boy on fairfield st

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Here are some Reader’s Workshop pictures from this week.  The firsties have been doing a great job building stamina each day!  We introduced “Listen-to-Reading” this week, which helps us to build fluency and interesting vocabulary.

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Also, if anyone has any old Walkman tape players that the Lord is just laying it on their heart to donate to the first grade classroom, we will gladly take them.  I had two players bite the dust last week.  (Please note that the awesome yellow one featured in photo 8 is legitimately retro.  It belonged to my dad in the 90s, and is still working like a charm!)

Last week, we learned about Cain and Abel in Bible.  We discussed whether or not Cain made a good choice when he killed his brother, and came up with ideas of other choices he could have made.  We realized that God always gives us a choice in every situation, and we have the power through the Holy Spirit to make a good choice every time, even when it’s hard.  We made a list of good choices we can make at home, ways we can be helpers to our families, and wrote them on paper flowers we then “planted” into paper cups.  Our good choices and fruitful actions can bloom from our integrity, planted in humility, grown from the seed of the Word of God.

In Social Studies, we learned that part of being a good citizen involves making decisions, and often members of communities make decisions through voting.  We use voting all the time in first grade; sometimes we use them to set reasonable goals (how many minutes can we build stamina today?) or to decide on the name of a class story we’re writing.  We also learned that adults use voting to make really big decisions for our country, as when electing our leaders.  Some students thought it wasn’t fair that only adults get to vote for the President of the United States, and we discussed why that might be the rule.  Most children concluded that “grown-ups know more stuff” and “are older” so they are “better at making good choices.”  Thank goodness these precious ones have such faith in us!  🙂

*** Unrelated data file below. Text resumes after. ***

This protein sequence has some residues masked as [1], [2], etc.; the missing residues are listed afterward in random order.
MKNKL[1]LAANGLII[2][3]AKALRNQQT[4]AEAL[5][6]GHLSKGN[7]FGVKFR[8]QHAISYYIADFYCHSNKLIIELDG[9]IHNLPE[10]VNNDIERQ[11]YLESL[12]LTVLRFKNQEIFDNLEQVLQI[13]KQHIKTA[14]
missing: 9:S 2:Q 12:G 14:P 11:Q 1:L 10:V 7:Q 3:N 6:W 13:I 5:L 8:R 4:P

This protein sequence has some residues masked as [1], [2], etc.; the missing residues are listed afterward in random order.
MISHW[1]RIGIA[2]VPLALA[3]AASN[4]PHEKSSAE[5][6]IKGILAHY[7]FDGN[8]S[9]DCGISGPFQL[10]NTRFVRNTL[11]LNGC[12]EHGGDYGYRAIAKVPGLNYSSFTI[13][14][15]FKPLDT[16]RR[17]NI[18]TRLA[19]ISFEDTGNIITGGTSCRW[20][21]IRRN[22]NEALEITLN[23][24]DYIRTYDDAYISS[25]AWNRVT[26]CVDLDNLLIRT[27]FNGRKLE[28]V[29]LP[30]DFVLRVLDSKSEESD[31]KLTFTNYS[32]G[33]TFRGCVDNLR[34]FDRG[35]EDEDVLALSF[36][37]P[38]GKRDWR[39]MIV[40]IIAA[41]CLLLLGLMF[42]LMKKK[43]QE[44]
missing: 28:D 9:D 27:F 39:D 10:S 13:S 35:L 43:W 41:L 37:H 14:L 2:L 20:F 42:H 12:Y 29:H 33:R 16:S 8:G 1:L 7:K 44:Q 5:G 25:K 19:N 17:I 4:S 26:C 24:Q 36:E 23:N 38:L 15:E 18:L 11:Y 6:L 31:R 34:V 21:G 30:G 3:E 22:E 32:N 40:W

Last week we worked on building our number sense in math.  We played games that reinforced “before and after” concepts, used number lines, played “penny-dice” (a counting and trading game) and “top-it” (the player with the larger value card wins the round), practiced counting forwards and backwards, used tally marks and made mathematical predictions.  We also compared numbers using math vocabulary (greater than, less than, equal to) and learned how to read number sentences.  The firsties LOVE watching and making the hungry “alligator mouth” chomp-chomp-chomp the larger number!  We’ve been practicing counting by ones, twos, fives, and tens, and learning which numbers are even and which are odd.  Ask your child how to know whether or not a number is even.  They should be able to tell you two different ways!  🙂  We’re collecting weather data each day and graphing our findings, and keeping track of the number of days of school on a number line, hundreds chart, straw collection, and by using coins to make and write each day’s value.

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This week, the firsties will be adding Wilson Fundations homework.  There is a daily assignment that allows children to practice the phonics concepts we’re covering each week, but please feel free to have your child adjust that schedule according to your family’s needs.  As long as the assignments are complete by Friday, your firstie can complete them at their own pace.  Each child has been given a sight-word assessment, so they will not have to practice sight words they already know.  Wilson calls these words “trick words.”  In the GO Book, you will find your child’s “trick words” list.  The words highlighted in pink are words your firstie already knows.  Choose the first un-highlighted word at the top and move left-to-right along the row when choosing words to learn each week.  Students should learn two new words each week.  As children demonstrate mastery of the words, I will highlight them on that sheet for you, so you will know whether or not that word needs more practice or has been mastered.  Please keep the sheet in the GO Book so that when I assess your child periodically, it’s there for me to highlight words.

Also, please send in a cardboard shoe box (please label on the bottom with your child’s name) by Thursday.